Responding to Hezbollah’s strategic offensive

Israel needs to take control over the Lebanese side of the border, destroy Hezbollah’s forces south of the Litani River and then remain in place in Southern Lebanon for the foreseeable future.

By Caroline B. Glick, JNS

Hezbollah is burning a swathe through northern Israel. The nature reserves, grazing land, fields and orchards are burning to the ground. Military bases, including several strategic
assets, are incurring major damage.

More than 1,000 homes have been destroyed. Businesses are bankrupt. And some 80,000 Israelis are living in hotels with no sense of when they may be able to go home.

Hezbollah has significantly increased the pace and lethality of its attacks on the Upper and Western Galilee, and the Golan Heights in recent weeks, as well as extended its attacks to the Mount Carmel area and the Jezreel Valley.

Haifa, Acre and Tiberias have all been subjected to missile, drone and rocket assaults. During Shavuot on Wednesday, Hezbollah shot more than 200 projectiles at Israel. On Thursday, more than 100 more continued and expanded the fires, destruction and mayhem.

The Israel Defense Forces claim that Hezbollah’s actions haven’t broken the mold of tit-for-tat assaults that Hezbollah and Israel have been exchanging for the past eight months.

On Tuesday night, the Israeli Air Force carried out an airstrike on the Nasser Unit of Hezbollah’s southern command. The Nasser unit is a division-sized formation responsible for Hezbollah’s operations along the border with Israel.

The unit’s commander, Taleb Sami Abdullah, and three of his senior staff were killed in the raid. The IDF’s claim that Hezbollah’s massive missile, drone and rocket barrages on Wednesday and Thursday, and into Friday, are a tit-for-tat supports Hezbollah’s line that its massive aggression is a legitimate reaction to Abdullah’s assassination.

The IDF’s claim is, to be sure, self-defeating. But that’s not the main problem.

The main problem with the IDF’s assertion is that it ignores the strategic logic of Hezbollah’s operations. Hezbollah isn’t attacking in response to any specific Israeli operation.

It is attacking to achieve its strategic goals. Hezbollah isn’t simply abusive; it is waging a strategic war with clear long-term and intermediate strategic objectives.

Hezbollah began shelling Israel with drones, anti-tank rockets and missiles on Oct. 8. It has maintained and slowly escalated its attacks since then. Far from reactive, Hezbollah’s moves are ends-driven. From one assault to the next, Hezbollah learns more about penetrating Israel’s defenses. Its escalatory cycle is a function of its learning curve.

Enabling Hezbollah’s control over Lebanon

What are the goals that Hezbollah uses its projectile campaign to achieve? Hezbollah’s ultimate goal is that of its Iranian overlord: Israel’s annihilation.

But it has intermediate goals on the road to final victory. The first is to achieve operational control over northern Israel. Such control, Hezbollah and Iran assess, will force Israel to capitulate on the strategic battlefield.

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If Hezbollah’s anti-tank rockets, drones and missiles are able to cancel Israel’s ability to defend northern Israel, then Israel will be forced to capitulate on the issue of formal sovereignty at the negotiating table in order to achieve “quiet.”

The specific “deal” Hezbollah seeks involves Israel’s formal surrender of its sovereignty over Mount Dov, a vast area in the Golan Heights that controls all of northern Israel, including the Gulf of Haifa.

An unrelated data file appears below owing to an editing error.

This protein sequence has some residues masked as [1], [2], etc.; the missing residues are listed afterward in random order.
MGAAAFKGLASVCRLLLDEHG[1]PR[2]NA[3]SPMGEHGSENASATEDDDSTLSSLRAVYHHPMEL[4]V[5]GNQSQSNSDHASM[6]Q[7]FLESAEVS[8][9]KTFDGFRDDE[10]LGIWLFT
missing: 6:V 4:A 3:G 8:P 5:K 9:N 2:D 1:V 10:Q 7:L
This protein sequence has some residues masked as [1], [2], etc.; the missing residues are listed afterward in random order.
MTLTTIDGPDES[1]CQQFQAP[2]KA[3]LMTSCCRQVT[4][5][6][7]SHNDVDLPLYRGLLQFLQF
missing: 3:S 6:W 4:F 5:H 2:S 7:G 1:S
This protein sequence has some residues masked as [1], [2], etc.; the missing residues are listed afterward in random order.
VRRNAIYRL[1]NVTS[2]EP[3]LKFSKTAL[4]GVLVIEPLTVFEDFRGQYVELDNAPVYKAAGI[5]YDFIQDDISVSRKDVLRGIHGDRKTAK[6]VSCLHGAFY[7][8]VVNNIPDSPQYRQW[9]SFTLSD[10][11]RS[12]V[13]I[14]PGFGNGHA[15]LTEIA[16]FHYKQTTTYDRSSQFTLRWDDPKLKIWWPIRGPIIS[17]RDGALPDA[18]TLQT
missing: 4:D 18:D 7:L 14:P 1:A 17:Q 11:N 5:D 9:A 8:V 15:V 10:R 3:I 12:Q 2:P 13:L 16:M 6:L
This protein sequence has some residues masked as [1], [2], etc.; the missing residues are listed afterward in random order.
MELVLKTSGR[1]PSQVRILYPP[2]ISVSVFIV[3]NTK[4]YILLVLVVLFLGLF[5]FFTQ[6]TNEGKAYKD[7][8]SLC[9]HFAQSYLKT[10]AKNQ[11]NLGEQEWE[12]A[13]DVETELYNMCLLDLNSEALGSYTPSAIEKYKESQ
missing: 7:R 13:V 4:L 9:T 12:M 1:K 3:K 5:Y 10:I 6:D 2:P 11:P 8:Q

Hezbollah is able to advance its operations because it is protected by a series of actors both within Lebanon and in the international arena. As Lebanon affairs expert Tony Badran has argued convincingly for years, Hezbollah is Iran’s Lebanese foreign legion. It is also Lebanon itself.

Hezbollah controls all aspects of politics and security affairs in the country and much of the economy. Lebanon’s official bodies, its state institutions (including the Lebanese Armed Forces), the parliament, the Central Bank and the government are all fig leaves whose purpose is to hide this basic truth.

UNIFIL, the U.N. military force mandated to keep Hezbollah away from the border with Israel, operates at Hezbollah’s pleasure. Its personnel live (and die) at Hezbollah’s pleasure.

As a result, not only is the agency incapable of carrying out its mandate, but like the LAF, UNIFIL’s continued presence along the border shields Hezbollah forces and assets from the IDF.

Under Hezbollah’s control, Lebanon is not an actual country. It is Iran’s forward military base against Israel that happens to have 5.5 million residents. The job of the residents is to deny that they live in an Iranian missile base.

The United Nations, the United States and the European Union are perfectly capable of recognizing the basic truth. But they obstinately refuse to do so.

Instead, they enable Hezbollah’s continued control by joining the Lebanese in maintaining the fiction that Lebanon is still a country with state institutions that operate independently of Hezbollah, are in a position to oppose Hezbollah’s actions, and therefore, worthy of U.S. and international monetary and military support.

That position allows them to play-act at diplomacy and mediate Israeli surrender deals to Hezbollah’s genocidal aggression while avoiding direct confrontations with either Hezbollah or Iran themselves.

In the face of Hezbollah’s assaults and the protection it enjoys from supporters both within Lebanon and on the world stage, Israel is left with a dilemma.

Permitting Hezbollah to achieve its goals would be national suicide.

But in order to block Hezbollah from achieving its goals, Israel will once again need to fight a major war against another enemy protected by the international system.

There is also the military challenge. For the past generation, successive IDF General Staffs have embraced the notion that the era of big conventional wars is over.